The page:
Tree of the Week: The apple is among the oldest of fruit trees
Apple -- Malus domestica
Any tree that has "domestica" in its name has been domesticated for a long time. The apple is one of the oldest and most widely cultivated fruit trees on Earth. Its ancestors -- M. sieversii and other species -- originated in Central Asia, including Kazakhstan. Trading along the Silk Road from the Black Sea to western China probably led to hundreds of accidental and deliberate cross-hybridizations since 6500 BC.
Today there are more than 7,500 varieties of apples. Charred remains have been found in Swiss Stone Age villages. Alexander the Great brought dwarf apples back to Macedonia in the fourth century BC. Colonists brought apple trees to this country in the 1600s.
Because planted apple seeds create unpredictable outcomes, and desirable varieties often have some less acceptable qualities, good clones are made to grow on selected rootstocks of different apples through budding or grafting. The rootstock may dwarf the tree, make it disease-resistant or add other desired qualities. Natural spur types and columnar trees are also options. Occasionally a tree will spontaneously create a new variety, called a bud sport, on a branch.
A standard apple tree grows to a handsome, long-lived, deciduous, twiggy tree, some 20 feet tall by 25 wide, with an initially smooth, eventually rough brown bark. But the range of available rootstocks produces a choice of sizes, down to small dwarfs. In addition, distinct ways to prune, such as pyramid or open vase, create different shapes. Today’s preference is for lower-growing trees. Training to a strong framework should start at an early age. Oval leaves are up to 5 by 2 inches in size, with a pointed tip, toothed edges and downy underside. In mild winter areas, trees often hold on to their leaves past winter. Beautiful five-petaled pink blossoms, up to 1.5 inches long, fade to white; they grow on long-lived short fruit spurs. Fruit is 2 to 3.5 inches big, and contains five carpels or seed bags, each holding one to three black or brown seeds. Different rootstocks may do best on different soils; the trees want full sun, no crowding and periodic deep soaking. Codling moth, apple scab, mildew and aphids can be problems, but are not serious enough to prevent growing by backyard enthusiasts.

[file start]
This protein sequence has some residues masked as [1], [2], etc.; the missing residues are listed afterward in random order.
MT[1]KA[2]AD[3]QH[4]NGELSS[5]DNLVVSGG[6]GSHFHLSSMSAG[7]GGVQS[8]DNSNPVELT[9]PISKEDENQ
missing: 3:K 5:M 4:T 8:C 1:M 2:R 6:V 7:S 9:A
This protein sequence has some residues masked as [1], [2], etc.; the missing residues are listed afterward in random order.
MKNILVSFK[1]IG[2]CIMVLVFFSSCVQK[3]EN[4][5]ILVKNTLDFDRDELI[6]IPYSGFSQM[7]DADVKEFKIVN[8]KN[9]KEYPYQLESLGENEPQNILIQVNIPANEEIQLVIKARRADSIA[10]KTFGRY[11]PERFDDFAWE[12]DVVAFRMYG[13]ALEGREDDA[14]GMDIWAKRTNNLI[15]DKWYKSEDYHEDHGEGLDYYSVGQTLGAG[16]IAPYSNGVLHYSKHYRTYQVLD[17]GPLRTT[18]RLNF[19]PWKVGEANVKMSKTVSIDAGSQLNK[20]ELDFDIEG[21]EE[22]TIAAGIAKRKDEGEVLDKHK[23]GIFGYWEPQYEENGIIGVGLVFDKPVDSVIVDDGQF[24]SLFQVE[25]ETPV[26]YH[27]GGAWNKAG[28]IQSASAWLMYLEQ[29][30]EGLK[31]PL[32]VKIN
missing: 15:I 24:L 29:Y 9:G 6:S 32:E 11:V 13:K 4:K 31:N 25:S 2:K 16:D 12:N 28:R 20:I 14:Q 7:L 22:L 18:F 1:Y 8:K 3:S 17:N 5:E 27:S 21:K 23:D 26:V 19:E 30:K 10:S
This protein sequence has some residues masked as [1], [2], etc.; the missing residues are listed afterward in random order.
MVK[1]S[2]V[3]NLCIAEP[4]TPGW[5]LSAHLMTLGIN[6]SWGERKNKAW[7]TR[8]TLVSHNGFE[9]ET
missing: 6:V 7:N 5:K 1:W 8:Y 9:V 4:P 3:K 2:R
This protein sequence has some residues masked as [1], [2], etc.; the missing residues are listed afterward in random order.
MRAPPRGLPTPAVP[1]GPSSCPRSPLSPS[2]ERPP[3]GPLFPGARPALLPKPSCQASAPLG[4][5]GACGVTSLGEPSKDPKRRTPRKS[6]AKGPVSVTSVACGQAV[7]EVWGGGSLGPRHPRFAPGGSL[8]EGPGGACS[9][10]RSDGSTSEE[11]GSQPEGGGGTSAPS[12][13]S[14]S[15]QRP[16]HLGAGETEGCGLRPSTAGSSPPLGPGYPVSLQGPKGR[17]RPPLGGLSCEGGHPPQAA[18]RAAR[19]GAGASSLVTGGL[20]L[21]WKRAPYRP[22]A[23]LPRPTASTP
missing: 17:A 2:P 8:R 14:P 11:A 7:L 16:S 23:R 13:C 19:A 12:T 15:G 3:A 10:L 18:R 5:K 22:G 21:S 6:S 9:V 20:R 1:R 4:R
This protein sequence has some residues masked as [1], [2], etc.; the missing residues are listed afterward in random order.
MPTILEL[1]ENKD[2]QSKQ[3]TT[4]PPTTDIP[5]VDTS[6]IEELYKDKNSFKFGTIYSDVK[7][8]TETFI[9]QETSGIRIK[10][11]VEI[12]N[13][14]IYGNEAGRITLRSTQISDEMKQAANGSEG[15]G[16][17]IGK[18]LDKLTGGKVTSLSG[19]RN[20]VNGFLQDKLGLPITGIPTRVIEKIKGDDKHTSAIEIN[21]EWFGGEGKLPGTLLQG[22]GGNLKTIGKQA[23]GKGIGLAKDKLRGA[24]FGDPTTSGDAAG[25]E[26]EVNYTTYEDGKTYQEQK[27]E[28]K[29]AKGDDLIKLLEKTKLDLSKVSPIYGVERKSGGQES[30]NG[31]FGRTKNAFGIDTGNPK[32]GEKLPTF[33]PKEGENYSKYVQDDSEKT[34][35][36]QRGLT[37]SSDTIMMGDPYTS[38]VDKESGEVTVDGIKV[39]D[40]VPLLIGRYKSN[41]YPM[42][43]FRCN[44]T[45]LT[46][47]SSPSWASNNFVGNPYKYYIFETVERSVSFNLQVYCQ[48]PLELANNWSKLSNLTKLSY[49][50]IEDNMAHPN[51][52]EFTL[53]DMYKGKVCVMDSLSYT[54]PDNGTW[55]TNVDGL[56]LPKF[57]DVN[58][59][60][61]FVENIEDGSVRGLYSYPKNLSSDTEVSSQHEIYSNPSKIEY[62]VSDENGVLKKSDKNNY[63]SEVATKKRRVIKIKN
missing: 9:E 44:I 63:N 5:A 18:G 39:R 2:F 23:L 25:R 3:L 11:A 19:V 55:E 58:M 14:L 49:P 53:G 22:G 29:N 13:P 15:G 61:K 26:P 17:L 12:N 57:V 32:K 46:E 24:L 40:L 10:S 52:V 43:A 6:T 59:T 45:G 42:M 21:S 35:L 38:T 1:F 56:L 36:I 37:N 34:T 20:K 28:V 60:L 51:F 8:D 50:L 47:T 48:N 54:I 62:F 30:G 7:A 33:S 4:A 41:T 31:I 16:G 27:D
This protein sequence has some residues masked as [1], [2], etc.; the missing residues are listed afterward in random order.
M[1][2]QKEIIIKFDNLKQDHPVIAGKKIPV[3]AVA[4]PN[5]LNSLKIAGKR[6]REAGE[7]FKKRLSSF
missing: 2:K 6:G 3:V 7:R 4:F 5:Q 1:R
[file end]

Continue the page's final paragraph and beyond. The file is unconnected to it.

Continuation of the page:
Apples need pollination from a suitable other variety nearby. They do best in a temperate climate and want enough hours below 65 degrees (winter chill) for proper fruit set. Here in the Southland we use low-chill varieties.
-- Pieter Severynen
Photo: An apple tree in Tehachapi, Calif., pruned in an open vase shape. Credit: Pieter Severynen